Written by Andy Trainer– Thu 15 Nov 2012
Rumour has it Microsoft looks set to release a version of Office for iOS and Android devices early next year, and it's safe to say the preemptive reception is mixed. Whilst there has been no official announcement from Microsoft, The Verge broke the news after receiving various leaks from high-profile sources as well as posting an apparent screenshot of the app in use on an iPad (see pic below).
With the recent release of the Surface Tablet and Windows 8 as a multi-platform operating system, many are questioning the decision to release a flagship product on competitor devices. However, it would appear that the basic free version of Office set to be available on mobile devices will be nothing more than a document reader - editing functions will only come with an Office 365 subscription.
As no official details have been released as yet we can't go into depth on the functionality of the app, so instead in this article we'll be taking a general look at the potential impacts and usefulness of Office on iOS and Android.
Microsoft Office 2013 has already been released to coincide with Windows 8. We will be updating our Microsoft Office courses, which includes our Excel Training and our Advanced Excel Training, to use the latest software.
The question is: would you use Excel and other Office programs on your current mobile device? And if so, how much would you pay to use them?
In terms of thinking about whether an iOS/Android version of Office would be a useful tool, we must first make a distinction between the platforms on which it will be used. Excel on an iPad would be very different to Excel on an iPhone for one simple reason: size.
The idea of being able to complete a spreadsheet or chart on the train on the way home from work on my iPad sounds fantastic. The idea of being able to complete a spreadsheet or chart on the train on the way home from work on my iPhone? Not so appealing. My eyes will be strained from a long day of staring at a screen - there is no way I want to be focusing on a three inch spreadsheet.
Yes you can zoom in and out but lets face it, a bigger screen would make the entire user-experience on Excel much better. It would always be worth having on a phone in case of a work-related emergency, but beyond that it makes sense to stick to using it on a tablet.
So will I be downloading Office on both iPhone and iPad? Probably, yes, but I reckon I'll use it ten times as often on the latter. Mainly for doing this...
As mentioned, the free version of mobile Office will essentially just be a document reader. There are plenty of those already available for iOS and Android devices so it seems unless you are especially fond of the design and functions specific to Microsoft Office, there's nothing particularly exciting about the free version.
When you consider that a near-full version of Office comes for free with a Surface tablet or Windows Phone 8, it seems that Microsoft won't be completely losing their competitive edge in the mobile market by releasing this limited version on rival devices.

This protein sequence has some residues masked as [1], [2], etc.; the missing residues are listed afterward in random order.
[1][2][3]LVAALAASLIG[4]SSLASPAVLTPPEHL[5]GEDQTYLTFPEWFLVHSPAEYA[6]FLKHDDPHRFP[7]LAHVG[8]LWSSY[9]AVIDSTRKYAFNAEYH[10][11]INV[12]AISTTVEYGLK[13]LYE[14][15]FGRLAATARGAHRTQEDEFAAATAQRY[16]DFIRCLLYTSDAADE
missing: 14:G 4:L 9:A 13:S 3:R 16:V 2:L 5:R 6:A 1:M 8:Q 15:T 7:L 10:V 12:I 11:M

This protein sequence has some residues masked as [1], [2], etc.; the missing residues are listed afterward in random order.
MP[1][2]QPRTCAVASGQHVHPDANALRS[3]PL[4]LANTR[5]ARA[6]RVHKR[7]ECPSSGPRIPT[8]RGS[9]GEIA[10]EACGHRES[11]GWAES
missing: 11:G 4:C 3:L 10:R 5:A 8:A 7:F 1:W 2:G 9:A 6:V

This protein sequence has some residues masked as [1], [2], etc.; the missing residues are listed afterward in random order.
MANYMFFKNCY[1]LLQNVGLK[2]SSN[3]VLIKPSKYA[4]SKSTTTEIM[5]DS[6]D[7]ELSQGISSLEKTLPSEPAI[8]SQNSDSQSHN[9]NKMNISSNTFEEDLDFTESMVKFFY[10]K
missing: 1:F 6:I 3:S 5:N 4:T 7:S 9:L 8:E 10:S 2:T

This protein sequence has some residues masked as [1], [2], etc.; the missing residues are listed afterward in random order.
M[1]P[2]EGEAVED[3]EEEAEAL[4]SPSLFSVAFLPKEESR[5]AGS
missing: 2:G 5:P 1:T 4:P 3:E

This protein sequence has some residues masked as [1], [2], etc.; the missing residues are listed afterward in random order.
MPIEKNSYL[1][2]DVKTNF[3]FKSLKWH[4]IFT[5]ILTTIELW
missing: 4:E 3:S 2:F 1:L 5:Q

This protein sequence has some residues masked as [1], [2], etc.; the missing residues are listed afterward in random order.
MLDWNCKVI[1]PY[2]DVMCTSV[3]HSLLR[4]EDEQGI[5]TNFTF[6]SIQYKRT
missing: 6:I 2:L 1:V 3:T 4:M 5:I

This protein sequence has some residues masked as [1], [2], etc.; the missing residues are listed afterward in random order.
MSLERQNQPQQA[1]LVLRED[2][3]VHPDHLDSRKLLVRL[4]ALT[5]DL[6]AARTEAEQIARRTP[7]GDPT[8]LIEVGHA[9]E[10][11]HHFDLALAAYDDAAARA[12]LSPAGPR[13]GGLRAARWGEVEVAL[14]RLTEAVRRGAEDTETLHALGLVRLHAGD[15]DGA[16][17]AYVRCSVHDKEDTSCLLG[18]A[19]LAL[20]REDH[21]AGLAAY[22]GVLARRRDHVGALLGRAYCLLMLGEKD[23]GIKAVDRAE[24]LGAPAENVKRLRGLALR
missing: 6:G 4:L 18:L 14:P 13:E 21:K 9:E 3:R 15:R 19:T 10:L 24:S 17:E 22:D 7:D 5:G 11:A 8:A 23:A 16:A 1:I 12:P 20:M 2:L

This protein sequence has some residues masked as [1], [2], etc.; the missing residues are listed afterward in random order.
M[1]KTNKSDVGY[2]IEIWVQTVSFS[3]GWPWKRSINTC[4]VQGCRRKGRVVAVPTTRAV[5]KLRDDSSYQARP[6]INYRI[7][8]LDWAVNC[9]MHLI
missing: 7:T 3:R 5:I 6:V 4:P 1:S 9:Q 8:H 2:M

However, the version that comes with a 365 subscription will provide the ability to edit documents but still won't come with the full functionality of the desktop or laptop versions, nor even the free version on Microsoft's own mobile devices, although what functions will be missing is still not clear. This allows Microsoft to keep its cards close to its chest and differentiate between the services provided on their own devices and those from other manufacturers.
A 365 subscription ranges from £2.82 to £15 per user per month. Dependent on your needs, it would seem that passing up on the option to edit documents on the go for such a low starting price would be just plain wrong.
Without knowing all the details about the release, it is hard to judge whether mobile Office will be a must-have addition for your mobile or tablet. However, based on the information we do know, subscribing to 365 for the full version would be a no-brainer. Excel on an iPad would be a fantastic tool to have. On a phone? Not quite as much, but still useful in many ways.
Is it really worth buying a 365 subscription just to use Office on an iOS or Android device, when it comes for free on Microsoft's own devices? It probably depends on how much you love your iPhone (or Android or iPad or whatever) and if you'd be willing to give up everything that comes with it to swap to a Microsoft product. Time will tell whether the Surface and Windows Phone will become real challengers in the market but meanwhile the anticipation for next year's release is steadily building.
Easily editing documents on the go is every busy worker's dream. It seems that it's becoming a reality.
ITIL®, PRINCE2®, PRINCE2 Agile®, MSP®, M_o_R®, P3O®, MoP®, MoV® courses on this website are offered by The Knowledge Academy, ATO of AXELOS Limited. ITIL®, PRINCE2®, PRINCE2 Agile®, MSP®, M_o_R®, P3O®, MoP®, MoV® are registered trade marks of AXELOS Limited. All rights reserved.